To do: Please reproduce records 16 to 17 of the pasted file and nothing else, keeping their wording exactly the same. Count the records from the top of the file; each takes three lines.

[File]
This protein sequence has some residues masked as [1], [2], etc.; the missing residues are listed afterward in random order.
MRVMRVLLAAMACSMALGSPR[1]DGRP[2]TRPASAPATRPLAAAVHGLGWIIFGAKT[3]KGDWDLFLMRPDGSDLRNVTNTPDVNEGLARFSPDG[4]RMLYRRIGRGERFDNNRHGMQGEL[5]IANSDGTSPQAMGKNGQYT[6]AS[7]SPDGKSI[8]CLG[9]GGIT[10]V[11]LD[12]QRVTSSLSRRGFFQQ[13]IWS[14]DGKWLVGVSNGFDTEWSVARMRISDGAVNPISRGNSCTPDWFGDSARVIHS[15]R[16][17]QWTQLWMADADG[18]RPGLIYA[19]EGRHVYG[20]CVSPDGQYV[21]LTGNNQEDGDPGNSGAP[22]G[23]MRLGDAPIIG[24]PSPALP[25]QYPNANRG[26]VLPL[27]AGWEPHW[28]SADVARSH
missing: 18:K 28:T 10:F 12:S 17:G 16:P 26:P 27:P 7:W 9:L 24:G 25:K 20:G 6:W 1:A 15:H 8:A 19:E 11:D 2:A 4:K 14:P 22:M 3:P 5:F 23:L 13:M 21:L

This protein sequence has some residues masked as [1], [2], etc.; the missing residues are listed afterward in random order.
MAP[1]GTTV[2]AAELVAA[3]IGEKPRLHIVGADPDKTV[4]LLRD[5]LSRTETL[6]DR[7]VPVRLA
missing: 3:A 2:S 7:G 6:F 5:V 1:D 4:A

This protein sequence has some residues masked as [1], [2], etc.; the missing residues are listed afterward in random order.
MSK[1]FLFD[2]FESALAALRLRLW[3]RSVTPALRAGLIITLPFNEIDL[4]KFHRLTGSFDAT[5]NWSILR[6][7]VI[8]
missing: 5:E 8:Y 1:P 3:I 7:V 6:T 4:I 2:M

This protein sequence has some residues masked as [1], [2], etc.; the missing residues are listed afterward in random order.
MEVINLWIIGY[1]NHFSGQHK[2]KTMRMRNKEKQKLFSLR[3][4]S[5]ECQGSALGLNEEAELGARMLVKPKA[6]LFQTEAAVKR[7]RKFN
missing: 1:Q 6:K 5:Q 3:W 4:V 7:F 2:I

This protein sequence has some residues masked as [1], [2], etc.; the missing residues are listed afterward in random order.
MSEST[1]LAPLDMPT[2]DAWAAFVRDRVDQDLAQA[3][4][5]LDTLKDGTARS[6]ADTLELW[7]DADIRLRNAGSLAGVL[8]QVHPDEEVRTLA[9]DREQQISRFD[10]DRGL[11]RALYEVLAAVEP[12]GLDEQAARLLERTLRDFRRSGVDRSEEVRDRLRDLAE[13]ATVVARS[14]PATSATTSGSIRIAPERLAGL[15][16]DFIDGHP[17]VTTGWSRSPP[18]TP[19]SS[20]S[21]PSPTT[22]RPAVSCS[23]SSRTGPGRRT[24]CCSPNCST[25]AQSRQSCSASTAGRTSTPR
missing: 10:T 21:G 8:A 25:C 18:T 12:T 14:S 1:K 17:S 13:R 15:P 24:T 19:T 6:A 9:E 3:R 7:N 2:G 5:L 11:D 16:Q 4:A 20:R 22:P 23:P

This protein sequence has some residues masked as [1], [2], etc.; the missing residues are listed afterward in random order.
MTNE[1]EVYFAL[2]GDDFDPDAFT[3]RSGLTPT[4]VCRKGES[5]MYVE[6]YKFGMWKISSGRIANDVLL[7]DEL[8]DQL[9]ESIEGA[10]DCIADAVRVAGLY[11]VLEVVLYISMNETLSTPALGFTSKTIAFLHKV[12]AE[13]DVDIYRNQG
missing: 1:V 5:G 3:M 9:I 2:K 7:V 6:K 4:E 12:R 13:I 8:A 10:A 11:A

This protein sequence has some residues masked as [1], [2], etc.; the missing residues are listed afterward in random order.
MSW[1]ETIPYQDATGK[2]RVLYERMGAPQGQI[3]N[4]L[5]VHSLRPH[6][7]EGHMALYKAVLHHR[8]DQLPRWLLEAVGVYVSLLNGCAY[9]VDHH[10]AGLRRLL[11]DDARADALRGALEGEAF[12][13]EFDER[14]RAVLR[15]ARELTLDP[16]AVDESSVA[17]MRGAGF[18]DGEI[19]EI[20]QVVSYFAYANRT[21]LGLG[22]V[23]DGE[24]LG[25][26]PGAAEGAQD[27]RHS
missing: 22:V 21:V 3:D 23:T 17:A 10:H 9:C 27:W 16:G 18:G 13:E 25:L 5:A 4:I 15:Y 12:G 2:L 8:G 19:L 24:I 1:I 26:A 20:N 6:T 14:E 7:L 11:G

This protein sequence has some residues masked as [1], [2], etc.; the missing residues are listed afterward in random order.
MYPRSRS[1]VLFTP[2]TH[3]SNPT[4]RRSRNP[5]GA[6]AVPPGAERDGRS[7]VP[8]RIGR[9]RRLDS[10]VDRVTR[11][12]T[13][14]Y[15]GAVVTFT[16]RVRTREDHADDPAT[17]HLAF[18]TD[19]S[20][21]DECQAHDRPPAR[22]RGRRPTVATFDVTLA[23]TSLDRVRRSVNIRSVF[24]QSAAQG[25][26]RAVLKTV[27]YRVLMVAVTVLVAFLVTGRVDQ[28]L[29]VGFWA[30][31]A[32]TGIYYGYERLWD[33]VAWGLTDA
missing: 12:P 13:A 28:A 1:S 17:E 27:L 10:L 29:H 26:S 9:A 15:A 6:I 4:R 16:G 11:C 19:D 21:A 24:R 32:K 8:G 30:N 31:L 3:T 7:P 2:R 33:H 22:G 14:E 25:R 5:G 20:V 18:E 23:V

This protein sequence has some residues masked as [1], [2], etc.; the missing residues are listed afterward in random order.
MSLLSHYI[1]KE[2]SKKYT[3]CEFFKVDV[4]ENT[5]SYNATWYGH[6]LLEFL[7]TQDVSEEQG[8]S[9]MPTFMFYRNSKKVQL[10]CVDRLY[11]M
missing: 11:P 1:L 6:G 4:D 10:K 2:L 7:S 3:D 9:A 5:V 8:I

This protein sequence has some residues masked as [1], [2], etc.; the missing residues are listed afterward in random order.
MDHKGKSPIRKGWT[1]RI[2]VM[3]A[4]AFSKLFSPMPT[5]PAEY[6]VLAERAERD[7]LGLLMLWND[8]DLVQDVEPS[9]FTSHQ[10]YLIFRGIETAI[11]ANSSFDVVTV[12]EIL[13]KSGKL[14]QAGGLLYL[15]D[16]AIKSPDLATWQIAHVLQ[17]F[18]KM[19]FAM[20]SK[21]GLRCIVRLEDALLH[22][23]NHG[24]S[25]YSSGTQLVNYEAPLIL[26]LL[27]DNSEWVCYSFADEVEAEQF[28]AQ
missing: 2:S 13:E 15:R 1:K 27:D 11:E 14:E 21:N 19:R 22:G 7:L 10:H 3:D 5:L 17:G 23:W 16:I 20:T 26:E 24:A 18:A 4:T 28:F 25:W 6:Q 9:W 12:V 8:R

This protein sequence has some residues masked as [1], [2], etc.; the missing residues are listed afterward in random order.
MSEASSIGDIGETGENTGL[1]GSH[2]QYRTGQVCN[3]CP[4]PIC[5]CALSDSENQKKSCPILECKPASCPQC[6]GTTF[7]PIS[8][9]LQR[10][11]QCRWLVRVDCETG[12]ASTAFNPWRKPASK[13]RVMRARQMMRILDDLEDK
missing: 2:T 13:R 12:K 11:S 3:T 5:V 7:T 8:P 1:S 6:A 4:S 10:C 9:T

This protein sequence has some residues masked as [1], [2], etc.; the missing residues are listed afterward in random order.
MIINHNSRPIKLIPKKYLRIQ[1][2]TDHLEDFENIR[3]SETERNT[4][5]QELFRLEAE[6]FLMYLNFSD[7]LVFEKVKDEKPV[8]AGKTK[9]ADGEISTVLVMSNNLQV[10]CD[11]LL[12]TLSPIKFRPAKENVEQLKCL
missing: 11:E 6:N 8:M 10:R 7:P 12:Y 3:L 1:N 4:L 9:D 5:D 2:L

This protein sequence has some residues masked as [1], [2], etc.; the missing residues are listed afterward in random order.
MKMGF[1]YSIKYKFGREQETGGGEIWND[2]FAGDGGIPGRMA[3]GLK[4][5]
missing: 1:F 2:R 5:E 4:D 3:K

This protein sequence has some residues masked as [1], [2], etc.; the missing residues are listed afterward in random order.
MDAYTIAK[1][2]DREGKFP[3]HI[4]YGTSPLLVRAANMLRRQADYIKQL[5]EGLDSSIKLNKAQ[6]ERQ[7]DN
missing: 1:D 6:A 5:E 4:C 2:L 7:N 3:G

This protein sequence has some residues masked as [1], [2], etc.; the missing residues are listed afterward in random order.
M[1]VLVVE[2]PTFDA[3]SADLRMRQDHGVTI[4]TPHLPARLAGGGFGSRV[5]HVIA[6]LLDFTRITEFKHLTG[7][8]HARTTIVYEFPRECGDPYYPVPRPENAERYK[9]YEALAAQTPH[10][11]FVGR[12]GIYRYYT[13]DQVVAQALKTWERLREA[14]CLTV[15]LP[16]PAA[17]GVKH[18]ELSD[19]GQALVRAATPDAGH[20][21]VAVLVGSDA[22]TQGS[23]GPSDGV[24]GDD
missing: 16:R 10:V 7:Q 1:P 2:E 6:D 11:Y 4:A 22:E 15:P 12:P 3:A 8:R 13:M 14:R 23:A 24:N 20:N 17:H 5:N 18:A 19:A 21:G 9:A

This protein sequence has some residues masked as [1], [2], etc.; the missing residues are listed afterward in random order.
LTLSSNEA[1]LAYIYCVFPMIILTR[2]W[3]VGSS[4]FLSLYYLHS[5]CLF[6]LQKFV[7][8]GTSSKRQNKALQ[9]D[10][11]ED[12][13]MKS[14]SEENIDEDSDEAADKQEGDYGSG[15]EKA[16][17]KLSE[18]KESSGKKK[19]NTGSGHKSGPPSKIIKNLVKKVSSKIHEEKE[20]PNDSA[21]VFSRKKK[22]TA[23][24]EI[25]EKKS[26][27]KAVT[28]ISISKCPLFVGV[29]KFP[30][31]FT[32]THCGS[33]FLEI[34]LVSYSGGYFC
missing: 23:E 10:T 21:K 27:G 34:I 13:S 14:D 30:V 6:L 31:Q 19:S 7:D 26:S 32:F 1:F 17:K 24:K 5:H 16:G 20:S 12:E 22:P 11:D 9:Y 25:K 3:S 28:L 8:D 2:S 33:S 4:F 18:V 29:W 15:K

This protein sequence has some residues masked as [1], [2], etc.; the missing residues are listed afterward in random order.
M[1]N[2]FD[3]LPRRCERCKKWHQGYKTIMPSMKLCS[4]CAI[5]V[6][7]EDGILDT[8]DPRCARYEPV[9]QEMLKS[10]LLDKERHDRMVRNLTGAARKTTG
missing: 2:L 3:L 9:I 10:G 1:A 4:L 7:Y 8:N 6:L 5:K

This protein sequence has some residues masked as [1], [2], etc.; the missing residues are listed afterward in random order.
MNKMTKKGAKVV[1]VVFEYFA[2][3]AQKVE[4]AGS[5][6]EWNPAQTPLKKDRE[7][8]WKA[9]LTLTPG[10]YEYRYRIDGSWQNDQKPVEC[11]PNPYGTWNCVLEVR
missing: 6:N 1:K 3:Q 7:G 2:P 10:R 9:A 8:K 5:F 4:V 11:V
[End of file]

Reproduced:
This protein sequence has some residues masked as [1], [2], etc.; the missing residues are listed afterward in random order.
LTLSSNEA[1]LAYIYCVFPMIILTR[2]W[3]VGSS[4]FLSLYYLHS[5]CLF[6]LQKFV[7][8]GTSSKRQNKALQ[9]D[10][11]ED[12][13]MKS[14]SEENIDEDSDEAADKQEGDYGSG[15]EKA[16][17]KLSE[18]KESSGKKK[19]NTGSGHKSGPPSKIIKNLVKKVSSKIHEEKE[20]PNDSA[21]VFSRKKK[22]TA[23][24]EI[25]EKKS[26][27]KAVT[28]ISISKCPLFVGV[29]KFP[30][31]FT[32]THCGS[33]FLEI[34]LVSYSGGYFC
missing: 23:E 10:T 21:K 27:G 34:I 13:S 14:D 30:V 6:L 31:Q 19:S 7:D 26:S 32:F 1:F 17:K 24:K 5:H 16:G 20:S 12:E 22:P 11:D 9:Y 25:K 3:S 28:L 8:D 2:S 33:S 4:F 18:V 29:W 15:K

This protein sequence has some residues masked as [1], [2], etc.; the missing residues are listed afterward in random order.
M[1]N[2]FD[3]LPRRCERCKKWHQGYKTIMPSMKLCS[4]CAI[5]V[6][7]EDGILDT[8]DPRCARYEPV[9]QEMLKS[10]LLDKERHDRMVRNLTGAARKTTG
missing: 2:L 3:L 9:I 10:G 1:A 4:L 7:Y 8:N 6:L 5:K